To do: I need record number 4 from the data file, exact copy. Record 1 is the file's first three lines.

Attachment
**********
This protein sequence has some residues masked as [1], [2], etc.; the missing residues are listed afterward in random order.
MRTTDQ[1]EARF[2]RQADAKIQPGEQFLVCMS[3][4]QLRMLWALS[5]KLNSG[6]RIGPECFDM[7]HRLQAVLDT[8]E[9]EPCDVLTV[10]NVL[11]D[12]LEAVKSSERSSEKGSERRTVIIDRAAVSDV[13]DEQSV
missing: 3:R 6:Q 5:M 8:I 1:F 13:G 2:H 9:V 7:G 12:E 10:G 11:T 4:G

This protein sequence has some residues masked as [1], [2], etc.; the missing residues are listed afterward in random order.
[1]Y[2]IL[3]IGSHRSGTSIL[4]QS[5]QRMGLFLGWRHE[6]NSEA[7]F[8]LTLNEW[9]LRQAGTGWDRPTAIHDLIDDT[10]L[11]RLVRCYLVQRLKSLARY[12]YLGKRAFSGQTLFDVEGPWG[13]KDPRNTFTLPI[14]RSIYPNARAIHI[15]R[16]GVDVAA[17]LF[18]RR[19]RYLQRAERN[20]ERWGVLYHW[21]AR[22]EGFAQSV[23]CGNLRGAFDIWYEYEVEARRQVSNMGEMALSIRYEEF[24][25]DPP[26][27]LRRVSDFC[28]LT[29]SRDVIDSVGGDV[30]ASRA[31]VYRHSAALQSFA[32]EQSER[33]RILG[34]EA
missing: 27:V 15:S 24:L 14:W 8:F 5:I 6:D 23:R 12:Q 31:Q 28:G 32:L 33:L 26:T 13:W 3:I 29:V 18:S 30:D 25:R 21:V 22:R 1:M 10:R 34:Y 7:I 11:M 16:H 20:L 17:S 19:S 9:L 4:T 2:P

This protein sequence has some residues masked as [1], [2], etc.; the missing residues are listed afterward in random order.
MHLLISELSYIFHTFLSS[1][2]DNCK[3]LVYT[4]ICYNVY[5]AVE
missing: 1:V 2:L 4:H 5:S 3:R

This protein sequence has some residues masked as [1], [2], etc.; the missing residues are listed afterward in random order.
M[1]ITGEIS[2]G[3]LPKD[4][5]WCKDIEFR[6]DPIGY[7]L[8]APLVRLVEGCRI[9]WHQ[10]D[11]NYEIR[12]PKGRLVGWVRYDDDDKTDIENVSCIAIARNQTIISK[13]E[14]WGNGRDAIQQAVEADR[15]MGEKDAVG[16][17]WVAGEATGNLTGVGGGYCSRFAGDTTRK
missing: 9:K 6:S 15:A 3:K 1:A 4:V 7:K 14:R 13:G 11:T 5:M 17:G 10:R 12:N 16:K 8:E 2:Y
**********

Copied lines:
This protein sequence has some residues masked as [1], [2], etc.; the missing residues are listed afterward in random order.
M[1]ITGEIS[2]G[3]LPKD[4][5]WCKDIEFR[6]DPIGY[7]L[8]APLVRLVEGCRI[9]WHQ[10]D[11]NYEIR[12]PKGRLVGWVRYDDDDKTDIENVSCIAIARNQTIISK[13]E[14]WGNGRDAIQQAVEADR[15]MGEKDAVG[16][17]WVAGEATGNLTGVGGGYCSRFAGDTTRK
missing: 9:K 6:S 15:A 3:K 1:A 4:V 7:K 14:R 13:G 11:T 5:M 17:G 10:R 12:N 16:K 8:E 2:Y